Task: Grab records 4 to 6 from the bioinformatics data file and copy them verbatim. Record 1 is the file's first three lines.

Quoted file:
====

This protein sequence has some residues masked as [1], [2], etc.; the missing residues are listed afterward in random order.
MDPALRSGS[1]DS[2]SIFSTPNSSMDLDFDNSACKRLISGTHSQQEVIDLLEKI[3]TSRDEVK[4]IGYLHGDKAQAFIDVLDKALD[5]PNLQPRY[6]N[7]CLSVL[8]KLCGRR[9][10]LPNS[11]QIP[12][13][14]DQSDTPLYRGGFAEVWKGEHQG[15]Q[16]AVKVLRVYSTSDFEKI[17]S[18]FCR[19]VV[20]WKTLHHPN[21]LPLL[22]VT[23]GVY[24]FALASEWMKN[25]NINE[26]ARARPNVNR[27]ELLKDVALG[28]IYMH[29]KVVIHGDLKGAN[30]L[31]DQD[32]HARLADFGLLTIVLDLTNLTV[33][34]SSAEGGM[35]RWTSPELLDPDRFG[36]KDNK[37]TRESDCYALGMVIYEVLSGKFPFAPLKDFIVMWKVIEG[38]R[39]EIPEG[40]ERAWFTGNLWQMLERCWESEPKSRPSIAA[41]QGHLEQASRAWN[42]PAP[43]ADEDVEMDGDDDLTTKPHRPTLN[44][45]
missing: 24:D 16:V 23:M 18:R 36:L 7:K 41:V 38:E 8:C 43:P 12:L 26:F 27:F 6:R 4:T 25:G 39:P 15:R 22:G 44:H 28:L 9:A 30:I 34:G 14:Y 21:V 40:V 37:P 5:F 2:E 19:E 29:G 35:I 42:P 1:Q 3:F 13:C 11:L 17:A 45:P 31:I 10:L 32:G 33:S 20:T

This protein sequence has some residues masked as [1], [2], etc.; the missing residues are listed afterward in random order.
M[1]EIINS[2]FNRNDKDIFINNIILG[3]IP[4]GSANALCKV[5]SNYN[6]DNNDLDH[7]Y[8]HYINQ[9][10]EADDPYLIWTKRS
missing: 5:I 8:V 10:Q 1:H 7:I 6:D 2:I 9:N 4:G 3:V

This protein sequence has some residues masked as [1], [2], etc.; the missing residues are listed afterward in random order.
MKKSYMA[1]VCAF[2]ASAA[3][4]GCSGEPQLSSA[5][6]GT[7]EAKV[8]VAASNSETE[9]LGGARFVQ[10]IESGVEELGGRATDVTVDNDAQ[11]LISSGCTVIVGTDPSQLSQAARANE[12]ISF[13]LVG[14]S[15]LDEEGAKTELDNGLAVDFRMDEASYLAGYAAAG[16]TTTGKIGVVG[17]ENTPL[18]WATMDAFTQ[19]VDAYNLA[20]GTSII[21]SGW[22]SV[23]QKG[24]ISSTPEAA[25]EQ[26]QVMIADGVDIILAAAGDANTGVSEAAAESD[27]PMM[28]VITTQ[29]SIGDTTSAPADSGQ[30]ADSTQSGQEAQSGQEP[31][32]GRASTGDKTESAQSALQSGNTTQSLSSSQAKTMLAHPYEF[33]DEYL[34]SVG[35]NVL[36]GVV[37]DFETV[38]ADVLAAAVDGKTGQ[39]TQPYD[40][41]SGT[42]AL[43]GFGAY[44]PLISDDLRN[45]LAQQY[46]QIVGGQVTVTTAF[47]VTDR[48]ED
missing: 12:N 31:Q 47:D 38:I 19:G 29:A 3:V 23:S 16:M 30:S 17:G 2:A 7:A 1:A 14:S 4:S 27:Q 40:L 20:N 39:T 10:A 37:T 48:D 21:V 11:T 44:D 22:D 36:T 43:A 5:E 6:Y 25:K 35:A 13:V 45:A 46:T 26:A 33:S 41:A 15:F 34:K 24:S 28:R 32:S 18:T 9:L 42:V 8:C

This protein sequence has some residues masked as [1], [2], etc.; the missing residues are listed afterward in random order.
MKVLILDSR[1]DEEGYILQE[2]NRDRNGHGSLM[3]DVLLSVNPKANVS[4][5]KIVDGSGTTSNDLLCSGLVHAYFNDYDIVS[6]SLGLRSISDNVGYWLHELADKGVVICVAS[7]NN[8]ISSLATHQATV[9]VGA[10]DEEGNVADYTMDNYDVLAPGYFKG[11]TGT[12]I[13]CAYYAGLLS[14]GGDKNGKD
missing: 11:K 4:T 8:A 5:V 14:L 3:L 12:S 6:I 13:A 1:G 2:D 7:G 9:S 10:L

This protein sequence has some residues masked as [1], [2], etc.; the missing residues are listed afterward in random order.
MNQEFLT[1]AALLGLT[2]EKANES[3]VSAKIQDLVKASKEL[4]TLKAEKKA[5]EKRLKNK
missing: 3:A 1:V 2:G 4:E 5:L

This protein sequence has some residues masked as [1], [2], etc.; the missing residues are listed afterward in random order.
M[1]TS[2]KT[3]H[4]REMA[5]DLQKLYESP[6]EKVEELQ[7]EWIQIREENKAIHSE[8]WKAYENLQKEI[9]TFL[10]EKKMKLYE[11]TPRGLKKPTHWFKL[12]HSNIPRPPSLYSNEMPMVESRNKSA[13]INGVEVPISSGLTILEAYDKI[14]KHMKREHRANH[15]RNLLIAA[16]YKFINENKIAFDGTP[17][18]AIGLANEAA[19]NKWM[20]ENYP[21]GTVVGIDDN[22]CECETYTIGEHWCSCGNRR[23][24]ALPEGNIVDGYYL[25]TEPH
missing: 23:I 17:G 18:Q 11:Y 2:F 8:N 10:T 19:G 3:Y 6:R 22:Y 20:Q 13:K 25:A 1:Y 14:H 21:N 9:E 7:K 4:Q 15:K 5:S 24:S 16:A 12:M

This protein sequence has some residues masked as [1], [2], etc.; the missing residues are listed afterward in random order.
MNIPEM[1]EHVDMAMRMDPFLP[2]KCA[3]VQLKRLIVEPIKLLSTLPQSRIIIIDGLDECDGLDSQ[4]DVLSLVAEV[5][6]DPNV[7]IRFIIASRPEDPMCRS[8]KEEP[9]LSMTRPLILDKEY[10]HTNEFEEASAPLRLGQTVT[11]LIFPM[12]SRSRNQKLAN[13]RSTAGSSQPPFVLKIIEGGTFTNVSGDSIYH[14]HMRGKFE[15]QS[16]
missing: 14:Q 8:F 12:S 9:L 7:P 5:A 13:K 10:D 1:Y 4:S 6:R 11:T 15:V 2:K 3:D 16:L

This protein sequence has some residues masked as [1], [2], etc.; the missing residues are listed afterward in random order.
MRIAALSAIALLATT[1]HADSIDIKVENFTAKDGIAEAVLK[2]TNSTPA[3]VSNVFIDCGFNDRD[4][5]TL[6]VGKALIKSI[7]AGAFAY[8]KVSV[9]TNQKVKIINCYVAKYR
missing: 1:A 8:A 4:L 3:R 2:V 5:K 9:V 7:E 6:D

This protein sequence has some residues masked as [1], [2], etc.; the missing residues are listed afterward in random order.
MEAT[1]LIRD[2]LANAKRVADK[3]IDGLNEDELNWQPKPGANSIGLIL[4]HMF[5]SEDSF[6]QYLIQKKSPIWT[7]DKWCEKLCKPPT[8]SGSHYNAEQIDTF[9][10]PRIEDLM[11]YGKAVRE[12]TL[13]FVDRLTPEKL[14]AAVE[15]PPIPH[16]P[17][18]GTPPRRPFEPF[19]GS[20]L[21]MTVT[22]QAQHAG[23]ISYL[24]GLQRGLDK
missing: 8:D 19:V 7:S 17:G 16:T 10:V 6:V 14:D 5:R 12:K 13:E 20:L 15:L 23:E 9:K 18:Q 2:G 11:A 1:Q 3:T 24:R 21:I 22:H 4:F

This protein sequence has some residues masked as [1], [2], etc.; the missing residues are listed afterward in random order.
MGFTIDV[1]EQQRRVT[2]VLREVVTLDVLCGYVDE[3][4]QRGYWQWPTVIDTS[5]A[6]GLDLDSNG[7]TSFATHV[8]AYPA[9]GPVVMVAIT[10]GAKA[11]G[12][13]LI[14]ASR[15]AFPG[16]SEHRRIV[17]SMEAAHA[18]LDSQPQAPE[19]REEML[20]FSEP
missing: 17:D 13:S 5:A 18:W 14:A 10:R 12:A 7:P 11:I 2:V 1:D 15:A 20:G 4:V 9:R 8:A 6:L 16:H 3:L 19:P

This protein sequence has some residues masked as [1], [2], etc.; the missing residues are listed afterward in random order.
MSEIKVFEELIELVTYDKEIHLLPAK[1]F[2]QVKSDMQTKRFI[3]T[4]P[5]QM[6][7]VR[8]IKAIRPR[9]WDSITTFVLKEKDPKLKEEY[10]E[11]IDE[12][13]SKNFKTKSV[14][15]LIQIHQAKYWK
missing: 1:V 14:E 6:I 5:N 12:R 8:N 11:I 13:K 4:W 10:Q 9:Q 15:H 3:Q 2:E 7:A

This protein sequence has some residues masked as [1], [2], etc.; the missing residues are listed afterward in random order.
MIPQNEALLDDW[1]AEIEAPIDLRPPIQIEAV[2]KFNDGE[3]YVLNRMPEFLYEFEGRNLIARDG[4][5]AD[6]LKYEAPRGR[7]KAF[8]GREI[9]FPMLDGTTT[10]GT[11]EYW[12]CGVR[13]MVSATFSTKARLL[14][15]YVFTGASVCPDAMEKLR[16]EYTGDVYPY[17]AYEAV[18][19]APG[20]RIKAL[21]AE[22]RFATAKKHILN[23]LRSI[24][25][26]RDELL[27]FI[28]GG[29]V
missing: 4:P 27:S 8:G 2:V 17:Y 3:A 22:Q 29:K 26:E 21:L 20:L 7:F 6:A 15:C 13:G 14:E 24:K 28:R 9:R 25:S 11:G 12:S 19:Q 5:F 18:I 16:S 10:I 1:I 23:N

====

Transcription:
This protein sequence has some residues masked as [1], [2], etc.; the missing residues are listed afterward in random order.
MKVLILDSR[1]DEEGYILQE[2]NRDRNGHGSLM[3]DVLLSVNPKANVS[4][5]KIVDGSGTTSNDLLCSGLVHAYFNDYDIVS[6]SLGLRSISDNVGYWLHELADKGVVICVAS[7]NN[8]ISSLATHQATV[9]VGA[10]DEEGNVADYTMDNYDVLAPGYFKG[11]TGT[12]I[13]CAYYAGLLS[14]GGDKNGKD
missing: 11:K 4:T 8:A 5:V 14:L 3:L 12:S 6:I 13:A 1:G 2:D 7:G 9:S 10:L

This protein sequence has some residues masked as [1], [2], etc.; the missing residues are listed afterward in random order.
MNQEFLT[1]AALLGLT[2]EKANES[3]VSAKIQDLVKASKEL[4]TLKAEKKA[5]EKRLKNK
missing: 3:A 1:V 2:G 4:E 5:L

This protein sequence has some residues masked as [1], [2], etc.; the missing residues are listed afterward in random order.
M[1]TS[2]KT[3]H[4]REMA[5]DLQKLYESP[6]EKVEELQ[7]EWIQIREENKAIHSE[8]WKAYENLQKEI[9]TFL[10]EKKMKLYE[11]TPRGLKKPTHWFKL[12]HSNIPRPPSLYSNEMPMVESRNKSA[13]INGVEVPISSGLTILEAYDKI[14]KHMKREHRANH[15]RNLLIAA[16]YKFINENKIAFDGTP[17][18]AIGLANEAA[19]NKWM[20]ENYP[21]GTVVGIDDN[22]CECETYTIGEHWCSCGNRR[23][24]ALPEGNIVDGYYL[25]TEPH
missing: 23:I 17:G 18:Q 11:Y 2:F 8:N 10:T 19:G 3:Y 6:R 22:Y 20:Q 13:K 25:A 1:Y 14:H 21:N 9:E 7:K 4:Q 15:K 5:S 24:S 16:A 12:M